*Trivia: "[....] In 1869 Kuenen's The Religion of Israel established Bible criticism as a valid field of investigation. He was followed by many others in Holland, Germany, and France. In 1889 the book of biblical essays called Lux Mundi gave up all pretense of the scriptures' historicity or divine inspiration, admitting that the Bible is a confused mass of myth, legend, and garbled history, often contradicting provable facts. [....] After David Straus's Leben Jesu disposed of the historicity of the Gospel stories, and Renan's Vie de Jesus showed that the Gospels cannot be taken as literal truth but only as romantic symbolism, the Rev. Maurice Jones exclaimed, 'If the Christ-Myth theory is true, and if Jesus never lived, the whole civilized world has for close upon two thousand years lain under the spell of a lie.' The Archbishop of Canterbury found it impossible to deny the Bible's apparent lies, and began to backtrack with his plaintive question, 'May not the Holy Spirit make use of myth and legend?' [....]" [See: Barbara G. Walker, The Women's Encyclopedia of Myths and Secrets, pp. 98-99]
*Trivia: "Ages before the time of Jesus or Buddha, every single precept taught by either one of them was well known in the world and formed a part of the fundamental code. If you live up to those teachings, you are not thereby following that particular Master or any one Master. If a given precept has been taught by seven Masters during different ages of the world, are you thereby a disciple of all seven of them? You are simply walking in the light of universal ethical principles, regardless of individual Masters." [Based on: Julian P. Johnson, The Path of the Masters, Sixteenth Edition 1997, p. 192; 1st published: 1939]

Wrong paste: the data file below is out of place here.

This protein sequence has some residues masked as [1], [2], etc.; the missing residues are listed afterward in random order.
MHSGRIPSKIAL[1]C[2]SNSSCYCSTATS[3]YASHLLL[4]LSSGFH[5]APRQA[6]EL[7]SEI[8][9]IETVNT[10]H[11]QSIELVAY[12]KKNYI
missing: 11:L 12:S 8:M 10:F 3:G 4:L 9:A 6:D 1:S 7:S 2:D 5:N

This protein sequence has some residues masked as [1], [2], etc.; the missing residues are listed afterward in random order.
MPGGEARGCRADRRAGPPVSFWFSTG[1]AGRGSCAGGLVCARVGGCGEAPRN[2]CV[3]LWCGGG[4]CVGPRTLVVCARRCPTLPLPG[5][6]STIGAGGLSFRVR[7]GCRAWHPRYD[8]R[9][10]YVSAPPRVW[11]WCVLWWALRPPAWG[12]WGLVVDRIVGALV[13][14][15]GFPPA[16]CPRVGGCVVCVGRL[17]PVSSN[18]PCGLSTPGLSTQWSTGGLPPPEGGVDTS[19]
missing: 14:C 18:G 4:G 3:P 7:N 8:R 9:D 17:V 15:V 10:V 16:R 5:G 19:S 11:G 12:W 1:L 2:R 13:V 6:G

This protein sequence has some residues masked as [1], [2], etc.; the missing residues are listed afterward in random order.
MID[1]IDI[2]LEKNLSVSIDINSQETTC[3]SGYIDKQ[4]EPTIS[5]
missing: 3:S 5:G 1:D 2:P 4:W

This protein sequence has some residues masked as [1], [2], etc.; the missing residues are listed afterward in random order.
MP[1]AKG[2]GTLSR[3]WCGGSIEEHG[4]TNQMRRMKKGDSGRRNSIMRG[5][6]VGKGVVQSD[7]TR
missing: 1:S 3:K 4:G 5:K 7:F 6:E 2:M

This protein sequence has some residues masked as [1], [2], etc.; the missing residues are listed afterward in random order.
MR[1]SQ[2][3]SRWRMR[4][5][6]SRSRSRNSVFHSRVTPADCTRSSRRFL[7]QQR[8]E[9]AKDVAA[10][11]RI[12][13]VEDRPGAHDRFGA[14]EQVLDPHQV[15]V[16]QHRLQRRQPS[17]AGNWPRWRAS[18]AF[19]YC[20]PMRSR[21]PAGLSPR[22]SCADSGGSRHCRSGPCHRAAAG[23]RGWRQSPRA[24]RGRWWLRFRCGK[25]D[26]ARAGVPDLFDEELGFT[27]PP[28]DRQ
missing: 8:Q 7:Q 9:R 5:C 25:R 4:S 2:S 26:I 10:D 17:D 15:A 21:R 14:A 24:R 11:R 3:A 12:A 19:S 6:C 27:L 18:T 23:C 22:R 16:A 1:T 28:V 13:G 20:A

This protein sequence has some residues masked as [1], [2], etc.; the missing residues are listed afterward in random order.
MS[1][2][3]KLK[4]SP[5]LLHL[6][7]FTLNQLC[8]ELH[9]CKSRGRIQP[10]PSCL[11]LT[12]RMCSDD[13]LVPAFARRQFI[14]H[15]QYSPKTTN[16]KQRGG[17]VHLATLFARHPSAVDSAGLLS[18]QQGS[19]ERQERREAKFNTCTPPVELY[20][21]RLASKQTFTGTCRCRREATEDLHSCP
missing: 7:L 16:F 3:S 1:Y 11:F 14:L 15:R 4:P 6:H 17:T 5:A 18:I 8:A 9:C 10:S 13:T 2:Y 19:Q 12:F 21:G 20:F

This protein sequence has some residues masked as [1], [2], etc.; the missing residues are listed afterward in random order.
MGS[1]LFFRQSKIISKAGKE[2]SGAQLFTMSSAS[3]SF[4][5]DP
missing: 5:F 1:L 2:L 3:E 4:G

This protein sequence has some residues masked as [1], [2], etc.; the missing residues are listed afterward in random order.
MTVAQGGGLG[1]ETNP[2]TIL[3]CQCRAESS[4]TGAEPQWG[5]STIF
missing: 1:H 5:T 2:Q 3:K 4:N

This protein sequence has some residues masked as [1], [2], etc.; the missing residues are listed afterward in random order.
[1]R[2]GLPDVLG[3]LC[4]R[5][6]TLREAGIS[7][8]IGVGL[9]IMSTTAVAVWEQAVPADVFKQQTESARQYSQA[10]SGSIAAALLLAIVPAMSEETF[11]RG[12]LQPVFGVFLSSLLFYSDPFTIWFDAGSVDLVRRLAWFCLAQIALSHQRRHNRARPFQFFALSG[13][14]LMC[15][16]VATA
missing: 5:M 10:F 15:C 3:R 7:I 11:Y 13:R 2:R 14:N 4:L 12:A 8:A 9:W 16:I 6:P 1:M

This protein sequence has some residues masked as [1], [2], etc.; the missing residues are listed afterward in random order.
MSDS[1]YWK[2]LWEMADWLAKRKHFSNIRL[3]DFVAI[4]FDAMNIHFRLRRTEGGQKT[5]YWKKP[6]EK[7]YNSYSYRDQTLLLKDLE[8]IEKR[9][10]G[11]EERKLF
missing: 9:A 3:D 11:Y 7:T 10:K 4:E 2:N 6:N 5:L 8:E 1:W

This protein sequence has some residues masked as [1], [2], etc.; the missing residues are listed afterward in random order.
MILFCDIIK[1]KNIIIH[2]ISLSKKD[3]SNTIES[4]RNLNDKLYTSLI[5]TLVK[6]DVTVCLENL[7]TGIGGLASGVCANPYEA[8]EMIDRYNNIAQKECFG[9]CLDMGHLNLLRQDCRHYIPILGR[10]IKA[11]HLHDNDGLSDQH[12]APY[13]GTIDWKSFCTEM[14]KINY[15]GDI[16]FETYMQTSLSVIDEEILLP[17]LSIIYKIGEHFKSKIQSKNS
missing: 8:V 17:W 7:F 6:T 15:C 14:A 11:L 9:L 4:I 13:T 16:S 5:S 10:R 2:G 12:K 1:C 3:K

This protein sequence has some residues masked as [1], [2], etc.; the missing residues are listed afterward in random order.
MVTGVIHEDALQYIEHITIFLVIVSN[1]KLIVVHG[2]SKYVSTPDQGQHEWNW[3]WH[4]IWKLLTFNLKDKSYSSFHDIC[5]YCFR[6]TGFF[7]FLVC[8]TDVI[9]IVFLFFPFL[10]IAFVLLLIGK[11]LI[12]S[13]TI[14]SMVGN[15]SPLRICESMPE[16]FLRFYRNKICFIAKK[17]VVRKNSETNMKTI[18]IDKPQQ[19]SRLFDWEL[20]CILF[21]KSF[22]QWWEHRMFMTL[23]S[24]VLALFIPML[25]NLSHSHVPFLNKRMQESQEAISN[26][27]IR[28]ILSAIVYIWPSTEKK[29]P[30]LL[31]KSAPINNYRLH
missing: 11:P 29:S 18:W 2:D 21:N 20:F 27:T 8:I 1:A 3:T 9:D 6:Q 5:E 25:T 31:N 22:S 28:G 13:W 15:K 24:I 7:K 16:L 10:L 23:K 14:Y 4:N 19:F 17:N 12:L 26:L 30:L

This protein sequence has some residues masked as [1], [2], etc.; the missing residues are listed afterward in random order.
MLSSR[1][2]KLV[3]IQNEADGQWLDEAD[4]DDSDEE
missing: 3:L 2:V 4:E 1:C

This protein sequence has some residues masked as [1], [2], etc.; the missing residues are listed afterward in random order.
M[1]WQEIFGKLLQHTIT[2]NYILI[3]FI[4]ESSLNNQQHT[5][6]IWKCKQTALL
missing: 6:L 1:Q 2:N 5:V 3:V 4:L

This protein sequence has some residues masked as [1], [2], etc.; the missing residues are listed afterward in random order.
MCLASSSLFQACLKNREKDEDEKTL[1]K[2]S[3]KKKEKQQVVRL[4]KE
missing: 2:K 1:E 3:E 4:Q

*Trivia: "[....] More than one great scholar has stated that there never was a religious founder, whether Aryan, Semitic or Turanian, who had invented a new religion, or revealed a new truth. These founders were all transmitters, not original teachers. They were the authors of new forms and interpretations, while the truths upon which the latter were based were as old as mankind. Selecting one or more of those grand verities - actualities visible only to the eye of the real Sage and Seer - out of the many orally revealed to man in the beginning, preserved and perpetuated in the adyta of the temples through initiation, during the MYSTERIES and by personal transmission - they revealed these truths to the masses. Thus every nation received in its turn some of the said truths, under the veil of its own local and special symbolism; which, as time went on, developed into a more or less philosophical cultus, a Pantheon in mythical disguise. [....]" [Based on: The Secret Doctrine by H. P. Blavatsky, Vol. 1, p. 36, Introductory]